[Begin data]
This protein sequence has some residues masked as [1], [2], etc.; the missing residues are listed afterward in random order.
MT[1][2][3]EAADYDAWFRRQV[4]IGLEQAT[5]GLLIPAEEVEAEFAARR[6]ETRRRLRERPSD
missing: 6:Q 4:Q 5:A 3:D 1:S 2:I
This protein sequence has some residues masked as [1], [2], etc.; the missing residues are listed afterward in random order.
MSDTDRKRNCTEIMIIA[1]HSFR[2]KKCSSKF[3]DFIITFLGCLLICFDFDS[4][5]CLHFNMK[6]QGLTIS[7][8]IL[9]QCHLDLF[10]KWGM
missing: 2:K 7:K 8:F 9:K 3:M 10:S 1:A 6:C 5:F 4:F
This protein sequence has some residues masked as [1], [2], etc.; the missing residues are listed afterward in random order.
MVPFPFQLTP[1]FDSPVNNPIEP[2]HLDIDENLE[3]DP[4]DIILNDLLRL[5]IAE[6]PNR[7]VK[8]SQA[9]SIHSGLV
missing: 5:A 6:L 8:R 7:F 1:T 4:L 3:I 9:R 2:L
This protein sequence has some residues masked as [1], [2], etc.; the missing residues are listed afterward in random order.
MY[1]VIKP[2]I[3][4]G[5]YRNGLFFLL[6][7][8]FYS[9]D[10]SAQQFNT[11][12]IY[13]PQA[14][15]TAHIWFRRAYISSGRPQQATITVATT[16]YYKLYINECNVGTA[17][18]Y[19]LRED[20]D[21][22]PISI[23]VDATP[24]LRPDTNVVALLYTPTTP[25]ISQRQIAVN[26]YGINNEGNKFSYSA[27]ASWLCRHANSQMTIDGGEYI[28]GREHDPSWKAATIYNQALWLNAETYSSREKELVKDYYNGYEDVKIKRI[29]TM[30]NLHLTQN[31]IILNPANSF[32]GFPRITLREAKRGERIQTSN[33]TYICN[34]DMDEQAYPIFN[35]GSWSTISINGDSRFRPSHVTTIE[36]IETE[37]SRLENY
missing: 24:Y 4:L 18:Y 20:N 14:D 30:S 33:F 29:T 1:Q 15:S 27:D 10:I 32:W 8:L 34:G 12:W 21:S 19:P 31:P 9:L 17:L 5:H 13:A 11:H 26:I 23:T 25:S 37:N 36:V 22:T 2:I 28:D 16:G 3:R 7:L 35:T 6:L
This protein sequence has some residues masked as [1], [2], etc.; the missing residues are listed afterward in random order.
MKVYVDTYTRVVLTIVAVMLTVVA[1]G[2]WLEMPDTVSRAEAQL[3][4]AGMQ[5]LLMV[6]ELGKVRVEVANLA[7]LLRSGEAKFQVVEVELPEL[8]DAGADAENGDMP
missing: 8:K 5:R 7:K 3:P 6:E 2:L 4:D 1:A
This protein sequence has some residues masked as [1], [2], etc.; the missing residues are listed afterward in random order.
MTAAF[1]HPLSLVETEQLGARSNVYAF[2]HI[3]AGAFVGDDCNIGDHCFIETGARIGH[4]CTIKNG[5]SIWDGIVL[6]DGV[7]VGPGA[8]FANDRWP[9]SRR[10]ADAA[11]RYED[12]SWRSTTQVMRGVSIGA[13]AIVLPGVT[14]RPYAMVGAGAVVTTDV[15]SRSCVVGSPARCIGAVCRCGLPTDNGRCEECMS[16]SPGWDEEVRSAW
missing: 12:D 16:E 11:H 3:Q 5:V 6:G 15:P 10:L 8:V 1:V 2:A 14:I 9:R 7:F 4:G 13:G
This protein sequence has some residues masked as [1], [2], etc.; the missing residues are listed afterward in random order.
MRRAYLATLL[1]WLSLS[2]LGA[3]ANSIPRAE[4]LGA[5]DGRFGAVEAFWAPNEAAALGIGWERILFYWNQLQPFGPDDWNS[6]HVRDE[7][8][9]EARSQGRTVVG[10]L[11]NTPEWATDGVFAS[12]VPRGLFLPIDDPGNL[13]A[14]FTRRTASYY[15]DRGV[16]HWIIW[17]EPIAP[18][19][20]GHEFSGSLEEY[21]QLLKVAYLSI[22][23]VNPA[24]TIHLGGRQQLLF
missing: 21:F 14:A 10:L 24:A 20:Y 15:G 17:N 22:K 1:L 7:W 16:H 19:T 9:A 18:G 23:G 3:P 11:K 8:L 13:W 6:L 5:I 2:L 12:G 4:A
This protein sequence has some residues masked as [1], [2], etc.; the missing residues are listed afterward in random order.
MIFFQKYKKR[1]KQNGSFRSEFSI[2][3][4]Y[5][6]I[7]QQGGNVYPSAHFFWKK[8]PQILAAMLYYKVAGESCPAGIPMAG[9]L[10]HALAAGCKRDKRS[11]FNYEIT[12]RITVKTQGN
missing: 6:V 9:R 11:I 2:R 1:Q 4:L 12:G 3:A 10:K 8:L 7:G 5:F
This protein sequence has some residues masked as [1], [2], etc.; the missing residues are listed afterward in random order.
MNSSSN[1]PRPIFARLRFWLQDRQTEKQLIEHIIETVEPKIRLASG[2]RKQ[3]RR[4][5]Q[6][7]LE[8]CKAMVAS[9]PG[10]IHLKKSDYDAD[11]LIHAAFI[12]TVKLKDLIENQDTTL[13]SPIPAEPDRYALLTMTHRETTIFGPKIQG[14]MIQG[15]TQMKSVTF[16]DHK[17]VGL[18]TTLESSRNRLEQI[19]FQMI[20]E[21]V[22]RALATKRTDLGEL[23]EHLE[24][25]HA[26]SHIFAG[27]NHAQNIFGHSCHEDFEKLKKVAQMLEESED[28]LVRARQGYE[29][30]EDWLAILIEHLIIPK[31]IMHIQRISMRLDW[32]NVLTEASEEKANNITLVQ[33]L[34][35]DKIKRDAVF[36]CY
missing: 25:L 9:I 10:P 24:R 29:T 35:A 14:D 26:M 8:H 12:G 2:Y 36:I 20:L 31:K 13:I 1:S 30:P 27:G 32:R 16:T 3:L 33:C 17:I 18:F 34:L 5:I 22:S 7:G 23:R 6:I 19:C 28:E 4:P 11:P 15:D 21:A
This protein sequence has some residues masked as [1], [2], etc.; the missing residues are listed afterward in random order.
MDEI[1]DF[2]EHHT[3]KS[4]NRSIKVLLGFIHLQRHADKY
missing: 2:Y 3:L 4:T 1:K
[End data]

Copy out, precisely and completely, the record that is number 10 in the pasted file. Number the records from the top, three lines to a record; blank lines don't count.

This protein sequence has some residues masked as [1], [2], etc.; the missing residues are listed afterward in random order.
MDEI[1]DF[2]EHHT[3]KS[4]NRSIKVLLGFIHLQRHADKY
missing: 2:Y 3:L 4:T 1:K